Before we start to talk about design thinking it’s important to understand what design is. Design is not just about aesthetics, form, typography, ergonomics etc it is about intention and realizing that intention. It’s about wanting to do something and then figuring out how to do it. It’s a huge word in itself.
Many of the best examples of design are things people don’t think are designed at all. From the moment we wake up everything that fills our world has been designed in one way or another. Do we ever think about a pen until and unless we have held a badly designed one? All the disciplines from architecture to jewelry is informed and influenced by design. So what is design thinking?
Design thinking is a problem-solving mindset. It began with what Roger Martin called integrative thinking in his book, ‘The Opposable Mind’. Integrative thinking is the ability to exploit opposing ideas and opposing constraints to create new solutions. In the case of design that means balancing human desirability, technological feasibility and economic viability -- a framework put together by Tim Brown in his book, ‘Change by Design’.
Design incorporates three main components – being user centric, collaborative and experimental. To achieve all the three one has to encourage maximum participation during ideation, eliminate fear of failure and think out of the box.
There are various methodologies that exist. I define them as the 3 I’s – Immerse, Invent and Implement.
Immerse stands for indulging in the environment to capture information by doing a need assessment and mapping the information collected. Invent stands for defining the problem statement based on evidences observed, and generating potential solutions. Implement stands for building working solutions to get feedback to evaluate them before implementation. In order to follow this process one has to keep the user in the center and apply empathy (step into user’s shoes) and observation techniques to get the right insights.
When we start with the process of design thinking, the first phase is Immerse. Immerse has two steps -- Understand and Map. In this phase you empathize, research, talk to experts and map to understand who we are designing for. We can’t solve problems for everyone so it’s vital that you define your stakeholders and build a user profile by concentrating on the ‘WHO’.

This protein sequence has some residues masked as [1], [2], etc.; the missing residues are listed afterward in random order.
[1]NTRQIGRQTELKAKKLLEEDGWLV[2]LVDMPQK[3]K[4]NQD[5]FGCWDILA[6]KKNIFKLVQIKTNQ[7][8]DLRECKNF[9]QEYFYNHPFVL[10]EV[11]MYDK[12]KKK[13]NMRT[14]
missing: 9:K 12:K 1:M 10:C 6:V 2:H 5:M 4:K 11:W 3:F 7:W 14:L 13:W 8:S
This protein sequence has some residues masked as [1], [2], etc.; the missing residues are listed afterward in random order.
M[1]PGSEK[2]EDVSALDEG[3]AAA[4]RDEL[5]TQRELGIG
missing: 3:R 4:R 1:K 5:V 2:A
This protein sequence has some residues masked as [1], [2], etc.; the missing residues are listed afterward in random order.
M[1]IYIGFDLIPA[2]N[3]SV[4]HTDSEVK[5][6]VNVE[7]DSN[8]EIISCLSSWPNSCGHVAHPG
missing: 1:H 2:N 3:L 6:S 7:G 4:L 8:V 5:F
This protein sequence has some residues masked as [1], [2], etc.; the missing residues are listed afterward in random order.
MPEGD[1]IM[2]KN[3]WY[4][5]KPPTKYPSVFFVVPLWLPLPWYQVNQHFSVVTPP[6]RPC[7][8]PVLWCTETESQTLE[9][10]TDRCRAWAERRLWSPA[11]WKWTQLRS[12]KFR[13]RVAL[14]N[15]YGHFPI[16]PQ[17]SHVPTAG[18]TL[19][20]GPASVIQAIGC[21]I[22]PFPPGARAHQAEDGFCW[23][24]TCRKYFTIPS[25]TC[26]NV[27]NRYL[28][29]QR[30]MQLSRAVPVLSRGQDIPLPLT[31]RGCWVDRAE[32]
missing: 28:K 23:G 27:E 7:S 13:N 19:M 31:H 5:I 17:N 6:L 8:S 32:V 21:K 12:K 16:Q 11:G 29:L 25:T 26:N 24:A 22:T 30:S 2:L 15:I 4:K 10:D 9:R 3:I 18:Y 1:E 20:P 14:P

1. Who is the user?
2. Do you have more than one user group? Build your demographic group.
3. Are there commonalities between your user groups? Do those commonalities matter? Does this affect/challenge your service?
4. What part of this user profile information matters to your service/challenge/product? After narrowing the lenses of your profile and gaining a clear picture of the user profile, define the challenge you are trying to solve.
After framing the challenge build an empathy map to compare how the user thinks, feels and behaves in relationship to the challenge. This helps to understand the value and the nature of relations between people, between people and things, between people and organizations, and between people and service. Verify your assumptions by doing a community needs assessment and get feedback. Map all the info received.
Now we ready for phase 2, which is Invent, and has two steps – Define and Ideate. In this phase we reframe the problem statement after understanding the ecosystem that influences the challenge and the user from the methods and inferences gathered in the Immerse phase.
Draw out patterns and do a journey map for the user to understand his pain points to define the point of view. Understanding the user, his needs followed by drawing Insights to influence the Ideation process, derive points of view. Ideation is what we all love and cannot wait to jump into. The goal of this step is to diverge and come up with any and all possible solutions to the challenge. One can use various methods like brainstorming, cross pollination, tell me stranger and forced connections morphology, etc. This can be followed by converging into few ideas which can be conceptualized keeping the functional and human factor requirements that influence the solution.